Seahawks: Brandon Browner and the return of the bandit


The return of Brandon Browner to the Seattle Seahawks also means the return of bandit: a sub-package the Seahawks used in Pete Carroll’s first two seasons with the team.

The Seattle Seahawks left many of us quite confused when they brought back cornerback Brandon Browner. Time hasn’t been kind to the physical defensive back. While he was never fast, he’s now considerably slower and simply has no business covering most NFL wide receivers.

Turns out that the Seahawks had something else in mind for Browner. He’s now a safety, and head coach Pete Carroll has said that he expects Browner to see plenty of action in both the base defense and in the nickel.

Earl Thomas and Kam Chancellor aren’t going anywhere; neither is going to leave the field just so Browner can play. Yet Pete Carroll talked about using Browner in both the base and nickel defenses as matchups require.

How is that possible? The Seahawks will be bringing back the bandit.

The bandit was a sub-package the Seahawks used extensively back in 2010. That year the starting safeties were Earl Thomas as a rookie, and veteran strong safety Lawyer Milloy. Pete Carroll dreamed up the bandit as a way to get another rookie on the field; that player just happened to be Kam Chancellor.

The bandit created a triangle with Earl Thomas as the lone single-high safety. Chancellor and Milloy would both be up near the line of scrimmage, typically with the two on opposite sides of the line.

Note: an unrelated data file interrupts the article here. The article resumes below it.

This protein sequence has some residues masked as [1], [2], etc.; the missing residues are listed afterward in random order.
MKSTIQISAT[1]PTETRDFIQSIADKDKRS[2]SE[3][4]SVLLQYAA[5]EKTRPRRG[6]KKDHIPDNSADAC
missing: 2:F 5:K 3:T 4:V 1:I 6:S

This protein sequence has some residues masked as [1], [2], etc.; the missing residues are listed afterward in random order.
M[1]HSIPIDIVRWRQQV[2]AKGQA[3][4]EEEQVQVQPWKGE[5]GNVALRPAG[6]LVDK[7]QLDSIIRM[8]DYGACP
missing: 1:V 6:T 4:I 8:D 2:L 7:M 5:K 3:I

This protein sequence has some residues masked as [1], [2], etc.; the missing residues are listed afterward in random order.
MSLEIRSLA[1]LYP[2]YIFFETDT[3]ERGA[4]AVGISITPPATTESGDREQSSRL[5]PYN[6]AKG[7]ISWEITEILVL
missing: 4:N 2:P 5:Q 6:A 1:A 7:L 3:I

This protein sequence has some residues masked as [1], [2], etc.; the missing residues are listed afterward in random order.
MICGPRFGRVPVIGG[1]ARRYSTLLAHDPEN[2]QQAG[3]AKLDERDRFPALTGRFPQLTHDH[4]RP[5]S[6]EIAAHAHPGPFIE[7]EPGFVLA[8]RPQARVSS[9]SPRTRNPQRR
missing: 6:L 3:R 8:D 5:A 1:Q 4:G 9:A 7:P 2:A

This alignment gave the Seahawks a nice balance. One would essentially be playing the SAM linebacker, with the other filling the role of the strong safety. Which safety played each role was determined by the offensive formation.

This alignment also made it easy for the Seahawks to disguise their intentions. While both Chancellor and Milloy would often drop back in coverage, the Seahawks would occasionally send Milloy as a pass rusher.

Seattle had a similar package in 2011 with Atari Bigby as the third safety, but they used it fairly rarely. It was clear that the Seahawks were phasing that package out as the quality of their cornerbacks was improving.

With Browner now back as a hybrid safety, the bandit will be back as well. It is hard to believe they’d use him as a pass rusher though. Browner is a lot of things, but he isn’t a guy you want rushing the quarterback.

What we don’t know right now is how much the Seahawks will use this package next season. Pete Carroll said it will depend on matchups, but he hasn’t gone into specifics on exactly what types of matchups will cause the Seahawks to break out the bandit.